Almost 30 years after its invention the unregulated and uncontrolled use the worldwide web is beginning to show its effects. After mass scale hackings, data mismanagement scandals and spikes in mental health crises, the public is waking up to the darker side of the www. Sadly, our much-loved social media can be very dangerous place. Only recently, social media played a part in the tragic suicide of a popular TV presenter. Her previous mental health problems were amplified by “trolls” and abusive comments on the internet. The resulting push to #be nice and the discussions surrounding the horrors of ‘trolling’ on social media have put our approach and use of social media and the web back in the spotlight.
This dark side of the web has also reached our children in form of cyberbullying, uncontrolled access to age inappropriate content and over sexualisation. Our children have no longer the luxury of being able to make their own mistakes because “the internet never forgets”.
The launch of the Royal Foundation’s ‘Heads Together’ campaign to tackle stigma and change the conversation on mental health also highlighted the need to take seriously as an issue for young people the abuse on the web and on social media.
In March this year the charity Childline reported a significant increase in the number of 11 year olds calling with suicidal feelings. Most of those reaching out were teenagers, but there has also been a sharp rise in under 11’s receiving help – up 87% since 2015/16.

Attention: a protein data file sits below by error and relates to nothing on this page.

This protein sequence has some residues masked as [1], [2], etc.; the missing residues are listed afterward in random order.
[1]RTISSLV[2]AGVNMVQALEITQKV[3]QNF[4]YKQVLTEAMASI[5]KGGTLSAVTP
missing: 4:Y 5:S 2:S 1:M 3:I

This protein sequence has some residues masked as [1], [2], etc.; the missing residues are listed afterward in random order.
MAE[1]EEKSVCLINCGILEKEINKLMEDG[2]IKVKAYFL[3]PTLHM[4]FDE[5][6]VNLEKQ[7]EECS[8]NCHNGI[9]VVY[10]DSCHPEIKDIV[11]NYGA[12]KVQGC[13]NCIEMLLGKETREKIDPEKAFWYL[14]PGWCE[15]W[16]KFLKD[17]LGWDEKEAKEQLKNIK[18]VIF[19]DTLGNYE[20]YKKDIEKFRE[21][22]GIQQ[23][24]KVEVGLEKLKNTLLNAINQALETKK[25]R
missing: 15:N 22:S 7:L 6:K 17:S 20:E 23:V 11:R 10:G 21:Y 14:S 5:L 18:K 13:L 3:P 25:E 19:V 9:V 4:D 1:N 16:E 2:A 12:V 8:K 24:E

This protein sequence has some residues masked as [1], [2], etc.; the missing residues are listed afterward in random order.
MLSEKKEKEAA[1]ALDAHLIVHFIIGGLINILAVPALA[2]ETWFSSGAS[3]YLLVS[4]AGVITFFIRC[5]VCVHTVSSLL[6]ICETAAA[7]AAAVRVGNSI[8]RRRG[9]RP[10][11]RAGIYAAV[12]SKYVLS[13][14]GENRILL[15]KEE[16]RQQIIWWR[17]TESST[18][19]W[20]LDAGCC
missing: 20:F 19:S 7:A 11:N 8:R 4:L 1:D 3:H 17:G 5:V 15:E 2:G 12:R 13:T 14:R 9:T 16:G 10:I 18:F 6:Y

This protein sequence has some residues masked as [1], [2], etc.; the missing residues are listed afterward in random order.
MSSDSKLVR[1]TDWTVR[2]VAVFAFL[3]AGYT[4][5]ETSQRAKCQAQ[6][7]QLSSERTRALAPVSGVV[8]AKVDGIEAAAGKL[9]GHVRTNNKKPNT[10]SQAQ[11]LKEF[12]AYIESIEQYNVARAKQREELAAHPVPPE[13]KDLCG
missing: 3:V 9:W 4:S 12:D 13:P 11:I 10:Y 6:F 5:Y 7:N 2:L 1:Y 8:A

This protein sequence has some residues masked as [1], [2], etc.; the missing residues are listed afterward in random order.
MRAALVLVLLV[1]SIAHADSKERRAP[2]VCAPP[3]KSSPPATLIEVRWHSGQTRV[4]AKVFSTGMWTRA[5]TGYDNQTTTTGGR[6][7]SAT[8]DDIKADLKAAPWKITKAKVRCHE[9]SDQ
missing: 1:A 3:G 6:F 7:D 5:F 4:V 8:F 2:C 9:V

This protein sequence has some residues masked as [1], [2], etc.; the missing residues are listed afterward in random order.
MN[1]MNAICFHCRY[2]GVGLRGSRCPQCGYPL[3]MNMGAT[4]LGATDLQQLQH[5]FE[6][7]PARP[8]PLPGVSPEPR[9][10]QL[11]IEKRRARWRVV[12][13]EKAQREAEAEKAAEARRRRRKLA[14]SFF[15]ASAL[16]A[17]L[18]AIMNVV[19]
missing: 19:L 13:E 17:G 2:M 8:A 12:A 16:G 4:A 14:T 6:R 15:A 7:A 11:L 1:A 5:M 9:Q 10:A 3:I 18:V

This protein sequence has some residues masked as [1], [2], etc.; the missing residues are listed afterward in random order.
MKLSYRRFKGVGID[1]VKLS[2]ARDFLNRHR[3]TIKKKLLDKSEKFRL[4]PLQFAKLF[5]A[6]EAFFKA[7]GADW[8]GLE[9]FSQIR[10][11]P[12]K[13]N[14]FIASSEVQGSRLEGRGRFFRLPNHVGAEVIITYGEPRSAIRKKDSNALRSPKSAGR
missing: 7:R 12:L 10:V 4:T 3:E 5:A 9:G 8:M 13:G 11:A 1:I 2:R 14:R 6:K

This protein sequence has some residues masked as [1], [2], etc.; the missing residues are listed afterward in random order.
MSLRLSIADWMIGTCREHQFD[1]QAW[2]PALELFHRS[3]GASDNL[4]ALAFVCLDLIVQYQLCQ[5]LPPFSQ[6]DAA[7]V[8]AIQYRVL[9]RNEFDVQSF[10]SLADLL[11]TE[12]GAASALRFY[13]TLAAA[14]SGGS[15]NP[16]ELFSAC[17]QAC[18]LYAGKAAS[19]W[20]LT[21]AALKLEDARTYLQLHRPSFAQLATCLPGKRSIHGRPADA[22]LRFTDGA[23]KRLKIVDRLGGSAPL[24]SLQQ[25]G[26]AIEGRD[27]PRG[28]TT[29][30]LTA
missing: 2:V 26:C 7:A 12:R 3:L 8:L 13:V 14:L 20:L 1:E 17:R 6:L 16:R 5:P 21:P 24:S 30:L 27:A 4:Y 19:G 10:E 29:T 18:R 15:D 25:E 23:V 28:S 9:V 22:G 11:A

One of the many examples, is the tragic case of Molly Russel who took her own life after viewing graphic content about self-harm and suicide on Instagram in 2017. Once she started following #suicide, the platform’s algorithm kept adjusting her feed to related content. Her father, who has since started the Molly Rose Foundation, is fighting against the ease of availability in graphic content depicting methods of suicide or self-harm on social media. Even though Instagram & Co. have pledged to remove thousands of harmful content pieces, their algorithm still shows tailored content based on user likes and follows.
The root cause of tragedies such as Molly’s, and more recently Carolyn Flack, is the lack of accountability on both the sides – social media platforms as well as the individuals using the services. Social media platforms must take more responsibility on what is being circulated through their platforms while we as users have also a part to play in making social media safer for both children and adults. Some 30 years on from what started as a true force for good and positive global sharing, needs to be reassessed given the consequences of its misuse in society today.
This article from Dilara Cabuk at Gabbitas, first appeared in the Summer 2020 edition of School Report magazine